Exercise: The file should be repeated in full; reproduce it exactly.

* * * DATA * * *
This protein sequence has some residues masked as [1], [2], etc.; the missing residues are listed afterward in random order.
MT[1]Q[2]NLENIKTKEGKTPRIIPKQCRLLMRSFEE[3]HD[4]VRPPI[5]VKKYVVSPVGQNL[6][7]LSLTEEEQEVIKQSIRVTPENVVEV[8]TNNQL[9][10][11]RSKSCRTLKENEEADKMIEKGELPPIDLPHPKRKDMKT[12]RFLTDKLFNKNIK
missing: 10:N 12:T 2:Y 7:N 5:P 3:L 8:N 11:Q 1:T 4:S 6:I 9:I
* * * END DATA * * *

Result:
This protein sequence has some residues masked as [1], [2], etc.; the missing residues are listed afterward in random order.
MT[1]Q[2]NLENIKTKEGKTPRIIPKQCRLLMRSFEE[3]HD[4]VRPPI[5]VKKYVVSPVGQNL[6][7]LSLTEEEQEVIKQSIRVTPENVVEV[8]TNNQL[9][10][11]RSKSCRTLKENEEADKMIEKGELPPIDLPHPKRKDMKT[12]RFLTDKLFNKNIK
missing: 10:N 12:T 2:Y 7:N 5:P 3:L 8:N 11:Q 1:T 4:S 6:I 9:I